• Funding – employers struggling to fund courses for employees.

  • REPs vs CIMSPA issue – the confusion of having two registers in the sector. We need one accreditation scheme, one voice in the sector. Employers need to be putting CIMSPA membership on job adverts as compulsory.

  • The HE skills gap – university courses not including work experience for students.

  • Backing from Sport England – will they back CIMSPA for the foreseeable?

  • Understanding exactly what employers are looking for in an instructor – the soft skills are what really retains a customer. The ability to relate to a customer is really important when you are trying to engage them.

  • Employers have buried their heads in the sand regarding the qualifications that their own staff have. Now is the time to completely quality assure what is going on and alleviate this problem of staff not having the correct qualifications.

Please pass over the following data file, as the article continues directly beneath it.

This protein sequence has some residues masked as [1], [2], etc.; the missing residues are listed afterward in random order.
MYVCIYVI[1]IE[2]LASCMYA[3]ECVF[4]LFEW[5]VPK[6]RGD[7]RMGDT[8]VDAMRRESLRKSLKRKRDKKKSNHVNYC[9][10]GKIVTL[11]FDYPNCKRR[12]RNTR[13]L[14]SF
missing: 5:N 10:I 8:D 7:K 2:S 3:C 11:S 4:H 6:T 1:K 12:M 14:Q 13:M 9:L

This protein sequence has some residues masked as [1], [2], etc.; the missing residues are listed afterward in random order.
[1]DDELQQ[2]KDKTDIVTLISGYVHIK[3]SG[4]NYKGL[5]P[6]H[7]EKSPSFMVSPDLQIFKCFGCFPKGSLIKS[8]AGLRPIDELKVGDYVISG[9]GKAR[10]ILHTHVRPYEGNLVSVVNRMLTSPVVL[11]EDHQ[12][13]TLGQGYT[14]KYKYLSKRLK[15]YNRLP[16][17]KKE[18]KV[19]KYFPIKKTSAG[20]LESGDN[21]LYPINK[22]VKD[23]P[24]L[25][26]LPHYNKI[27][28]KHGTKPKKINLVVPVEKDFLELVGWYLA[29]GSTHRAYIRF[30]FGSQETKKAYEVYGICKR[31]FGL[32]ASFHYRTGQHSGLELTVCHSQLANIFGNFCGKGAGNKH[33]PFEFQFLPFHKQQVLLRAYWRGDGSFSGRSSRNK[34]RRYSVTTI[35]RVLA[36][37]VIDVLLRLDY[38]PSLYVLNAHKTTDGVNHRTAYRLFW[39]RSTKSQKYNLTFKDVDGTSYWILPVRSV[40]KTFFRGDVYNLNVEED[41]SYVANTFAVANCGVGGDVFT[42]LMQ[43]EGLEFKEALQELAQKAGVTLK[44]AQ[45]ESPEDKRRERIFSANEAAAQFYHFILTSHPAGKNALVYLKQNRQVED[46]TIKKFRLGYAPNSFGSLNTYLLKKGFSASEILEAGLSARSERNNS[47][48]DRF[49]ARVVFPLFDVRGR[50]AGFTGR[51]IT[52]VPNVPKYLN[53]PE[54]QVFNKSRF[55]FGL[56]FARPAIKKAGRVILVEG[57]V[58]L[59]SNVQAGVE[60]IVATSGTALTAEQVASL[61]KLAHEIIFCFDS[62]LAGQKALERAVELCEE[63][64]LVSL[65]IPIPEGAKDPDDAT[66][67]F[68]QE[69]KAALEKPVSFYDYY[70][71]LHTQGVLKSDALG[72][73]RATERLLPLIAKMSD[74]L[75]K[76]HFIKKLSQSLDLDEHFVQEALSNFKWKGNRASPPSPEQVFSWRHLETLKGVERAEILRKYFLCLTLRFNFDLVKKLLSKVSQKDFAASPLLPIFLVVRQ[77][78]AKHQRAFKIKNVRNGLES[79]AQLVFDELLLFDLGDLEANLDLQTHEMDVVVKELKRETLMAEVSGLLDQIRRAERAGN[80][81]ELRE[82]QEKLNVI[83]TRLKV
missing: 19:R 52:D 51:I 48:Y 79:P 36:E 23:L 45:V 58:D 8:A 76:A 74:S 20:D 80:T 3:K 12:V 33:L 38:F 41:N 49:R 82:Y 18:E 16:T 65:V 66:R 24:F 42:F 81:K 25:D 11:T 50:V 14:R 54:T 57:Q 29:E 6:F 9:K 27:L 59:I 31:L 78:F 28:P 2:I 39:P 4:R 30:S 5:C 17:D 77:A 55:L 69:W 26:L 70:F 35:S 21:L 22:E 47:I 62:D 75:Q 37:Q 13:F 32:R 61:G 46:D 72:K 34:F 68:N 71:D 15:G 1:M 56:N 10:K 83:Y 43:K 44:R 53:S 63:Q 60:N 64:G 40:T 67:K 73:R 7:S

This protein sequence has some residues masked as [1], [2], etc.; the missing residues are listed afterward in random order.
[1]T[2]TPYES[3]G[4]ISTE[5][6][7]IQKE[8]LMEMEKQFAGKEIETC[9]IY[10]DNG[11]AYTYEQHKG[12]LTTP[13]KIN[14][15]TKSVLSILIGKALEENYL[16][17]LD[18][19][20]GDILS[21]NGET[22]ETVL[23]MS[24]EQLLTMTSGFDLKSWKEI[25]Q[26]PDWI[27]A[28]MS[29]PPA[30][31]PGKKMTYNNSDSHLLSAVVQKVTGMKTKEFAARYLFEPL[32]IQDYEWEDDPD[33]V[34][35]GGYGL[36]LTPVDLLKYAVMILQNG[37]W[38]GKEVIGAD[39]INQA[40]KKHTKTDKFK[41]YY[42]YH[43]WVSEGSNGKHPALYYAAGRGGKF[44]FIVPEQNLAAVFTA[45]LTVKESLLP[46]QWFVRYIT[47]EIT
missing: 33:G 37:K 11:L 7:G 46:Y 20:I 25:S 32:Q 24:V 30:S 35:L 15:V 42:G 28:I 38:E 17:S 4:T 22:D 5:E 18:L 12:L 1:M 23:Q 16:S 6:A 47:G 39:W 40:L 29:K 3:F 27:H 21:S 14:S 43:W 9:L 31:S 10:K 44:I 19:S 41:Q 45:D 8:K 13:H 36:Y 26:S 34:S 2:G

Stuart Armstrong from Sport England ended the session by highlighting the importance of employers actually valuing the need for professional development. He also touched on some of the challenges that lie ahead for training providers with it being a competitive market.

“We need a ‘Diamond Alliance’ of training providers to come together and collaborate to face the challenges that the sector faces moving forward and effectively raise the bar even further.”

Stuart and Rob Johnson then asked the group to express their interest in forming the stakeholder group and commit to the ‘movement’ in training, learning and development. The aim will be to come together on a regular basis to tackle the issues that have been discussed.